SSRI's (Selective serotonin re-uptake inhibitors) may be necessary for some people, but this should be researched and discussed with your doctor. Taking anti-depressants work for some people, but for others, working on diet and lifestyle will be just as effective. Remember, you should STILL work on these changes even if you are taking SSRI's, you will get more relief if you help your body rather than work against it.

Dietary changes:

Avoid the factors on the list above such as smoking, caffeine and lack of exercise, and incorporate more of the following into your diet.
  • complex carbohydrates 
  • chicken 
  • turkey 
  • tuna 
  • salmon 
  • kidney beans 
  • rolled oats 
  • lentils 
  • chickpeas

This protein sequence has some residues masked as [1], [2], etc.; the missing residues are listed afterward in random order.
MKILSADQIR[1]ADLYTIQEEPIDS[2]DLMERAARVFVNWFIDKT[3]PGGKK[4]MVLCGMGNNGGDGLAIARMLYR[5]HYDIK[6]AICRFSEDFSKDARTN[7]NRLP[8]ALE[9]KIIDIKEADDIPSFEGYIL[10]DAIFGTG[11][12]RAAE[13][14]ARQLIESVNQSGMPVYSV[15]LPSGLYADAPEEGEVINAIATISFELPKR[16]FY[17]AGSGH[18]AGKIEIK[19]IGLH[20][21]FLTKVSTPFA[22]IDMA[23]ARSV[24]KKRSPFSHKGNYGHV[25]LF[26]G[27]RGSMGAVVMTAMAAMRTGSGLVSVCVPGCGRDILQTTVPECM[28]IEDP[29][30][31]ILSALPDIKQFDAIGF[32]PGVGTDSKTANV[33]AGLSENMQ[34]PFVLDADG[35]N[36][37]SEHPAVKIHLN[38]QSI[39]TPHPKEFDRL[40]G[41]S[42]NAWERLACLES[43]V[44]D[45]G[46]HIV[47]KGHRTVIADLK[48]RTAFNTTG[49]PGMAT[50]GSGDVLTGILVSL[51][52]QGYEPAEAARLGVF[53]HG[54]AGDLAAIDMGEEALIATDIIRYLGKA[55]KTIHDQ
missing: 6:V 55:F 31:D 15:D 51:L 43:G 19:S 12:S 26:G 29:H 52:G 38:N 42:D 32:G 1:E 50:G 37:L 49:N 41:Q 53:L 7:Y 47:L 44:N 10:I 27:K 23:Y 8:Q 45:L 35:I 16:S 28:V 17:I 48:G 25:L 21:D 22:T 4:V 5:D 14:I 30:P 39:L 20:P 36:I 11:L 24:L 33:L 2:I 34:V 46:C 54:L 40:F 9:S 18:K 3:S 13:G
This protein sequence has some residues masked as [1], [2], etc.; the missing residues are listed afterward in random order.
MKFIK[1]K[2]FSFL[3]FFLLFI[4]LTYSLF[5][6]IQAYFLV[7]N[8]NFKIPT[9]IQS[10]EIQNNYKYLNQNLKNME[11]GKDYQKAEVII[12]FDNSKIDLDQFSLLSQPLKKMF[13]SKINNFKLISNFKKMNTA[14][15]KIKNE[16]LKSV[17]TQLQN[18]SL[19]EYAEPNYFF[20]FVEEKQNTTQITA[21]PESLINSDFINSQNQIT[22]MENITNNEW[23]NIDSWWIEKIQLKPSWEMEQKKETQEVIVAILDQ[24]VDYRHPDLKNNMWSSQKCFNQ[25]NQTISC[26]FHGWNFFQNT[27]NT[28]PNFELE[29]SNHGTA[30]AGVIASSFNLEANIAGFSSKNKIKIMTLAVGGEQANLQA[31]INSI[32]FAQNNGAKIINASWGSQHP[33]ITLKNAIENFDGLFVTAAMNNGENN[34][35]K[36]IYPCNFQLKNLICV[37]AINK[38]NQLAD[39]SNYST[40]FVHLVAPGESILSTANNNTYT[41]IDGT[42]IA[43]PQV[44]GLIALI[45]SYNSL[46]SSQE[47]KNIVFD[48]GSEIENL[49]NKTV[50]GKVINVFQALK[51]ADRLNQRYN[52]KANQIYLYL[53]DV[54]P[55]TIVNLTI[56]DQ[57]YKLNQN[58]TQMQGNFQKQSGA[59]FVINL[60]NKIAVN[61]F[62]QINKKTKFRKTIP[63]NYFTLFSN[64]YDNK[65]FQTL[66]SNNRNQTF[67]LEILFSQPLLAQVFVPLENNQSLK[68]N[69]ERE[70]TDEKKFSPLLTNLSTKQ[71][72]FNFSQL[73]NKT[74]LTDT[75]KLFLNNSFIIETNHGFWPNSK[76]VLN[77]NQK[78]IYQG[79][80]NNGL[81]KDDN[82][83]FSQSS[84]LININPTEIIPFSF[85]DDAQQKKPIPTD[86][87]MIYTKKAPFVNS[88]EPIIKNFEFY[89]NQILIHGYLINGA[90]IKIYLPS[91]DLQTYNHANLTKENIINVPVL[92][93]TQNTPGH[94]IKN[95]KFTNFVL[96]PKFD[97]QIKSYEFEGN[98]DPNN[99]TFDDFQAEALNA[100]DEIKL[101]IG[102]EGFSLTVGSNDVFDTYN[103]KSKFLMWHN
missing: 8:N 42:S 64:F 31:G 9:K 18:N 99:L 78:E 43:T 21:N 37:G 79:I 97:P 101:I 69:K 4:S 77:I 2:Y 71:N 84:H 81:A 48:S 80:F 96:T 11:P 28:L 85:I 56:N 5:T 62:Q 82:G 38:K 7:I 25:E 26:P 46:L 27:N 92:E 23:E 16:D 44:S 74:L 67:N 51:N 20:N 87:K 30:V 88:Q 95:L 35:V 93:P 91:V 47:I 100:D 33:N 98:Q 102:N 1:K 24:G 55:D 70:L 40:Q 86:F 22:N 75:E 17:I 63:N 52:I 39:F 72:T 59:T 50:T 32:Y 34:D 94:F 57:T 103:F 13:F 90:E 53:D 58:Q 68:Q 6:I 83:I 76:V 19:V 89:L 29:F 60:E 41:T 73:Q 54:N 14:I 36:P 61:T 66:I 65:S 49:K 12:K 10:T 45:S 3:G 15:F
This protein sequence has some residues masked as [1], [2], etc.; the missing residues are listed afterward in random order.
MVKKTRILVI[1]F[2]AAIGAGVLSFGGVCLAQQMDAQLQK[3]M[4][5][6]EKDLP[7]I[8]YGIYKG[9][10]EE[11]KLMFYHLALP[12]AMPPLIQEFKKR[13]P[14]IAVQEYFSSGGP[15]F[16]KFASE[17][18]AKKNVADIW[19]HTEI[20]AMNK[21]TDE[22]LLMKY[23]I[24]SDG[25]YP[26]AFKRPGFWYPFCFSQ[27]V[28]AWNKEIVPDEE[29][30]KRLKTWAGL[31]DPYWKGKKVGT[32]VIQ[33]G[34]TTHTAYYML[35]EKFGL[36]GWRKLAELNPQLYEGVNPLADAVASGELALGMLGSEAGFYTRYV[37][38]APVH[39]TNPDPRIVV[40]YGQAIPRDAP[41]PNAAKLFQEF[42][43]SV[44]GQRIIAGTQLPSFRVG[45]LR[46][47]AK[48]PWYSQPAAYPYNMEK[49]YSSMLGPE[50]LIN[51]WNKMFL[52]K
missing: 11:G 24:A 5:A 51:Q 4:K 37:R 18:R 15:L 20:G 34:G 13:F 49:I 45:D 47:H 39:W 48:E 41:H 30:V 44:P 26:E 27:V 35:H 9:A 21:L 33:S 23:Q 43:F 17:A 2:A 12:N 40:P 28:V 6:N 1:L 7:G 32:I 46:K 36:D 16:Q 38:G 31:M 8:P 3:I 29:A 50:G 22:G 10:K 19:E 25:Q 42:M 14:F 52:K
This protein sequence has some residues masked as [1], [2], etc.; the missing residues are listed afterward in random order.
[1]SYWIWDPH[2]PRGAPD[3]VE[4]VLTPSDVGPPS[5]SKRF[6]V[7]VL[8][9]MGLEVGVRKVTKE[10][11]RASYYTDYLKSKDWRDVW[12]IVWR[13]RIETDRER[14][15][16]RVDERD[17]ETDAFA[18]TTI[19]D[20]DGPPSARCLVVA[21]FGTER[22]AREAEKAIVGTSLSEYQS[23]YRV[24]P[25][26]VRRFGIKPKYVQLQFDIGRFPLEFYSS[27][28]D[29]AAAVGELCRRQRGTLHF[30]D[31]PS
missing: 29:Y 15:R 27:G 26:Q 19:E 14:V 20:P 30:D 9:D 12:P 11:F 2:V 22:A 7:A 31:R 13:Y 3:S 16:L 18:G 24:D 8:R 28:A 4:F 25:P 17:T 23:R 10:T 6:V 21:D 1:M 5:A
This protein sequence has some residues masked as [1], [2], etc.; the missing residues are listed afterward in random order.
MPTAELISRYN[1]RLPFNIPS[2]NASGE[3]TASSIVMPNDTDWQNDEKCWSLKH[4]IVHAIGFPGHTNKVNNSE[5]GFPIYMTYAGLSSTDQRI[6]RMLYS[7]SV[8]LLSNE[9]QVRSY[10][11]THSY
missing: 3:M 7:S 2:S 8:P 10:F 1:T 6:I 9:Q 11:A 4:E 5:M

• pumpkin seeds 
  • sunflower seeds 
  • baked potato with skin 
  • tahini (sesame butter) 
  • walnuts 
  • avocado 
  • almond butter 
  • Eat a variety of fresh fruits and vegetables (organic if possible) 
  • Drink 6-8 glasses of water daily
By eliminating foods and lifestyle choices that will make your SAD or PMDD worse, and increasing the foods above that help boost serotonin, you will have more of a chance of getting through the winter!

Here are a few other things you can do to help yourself through the winter months:  

  • Get plenty of exercise (30 minutes at least three times a week)
  • Eat regularly throughout the day.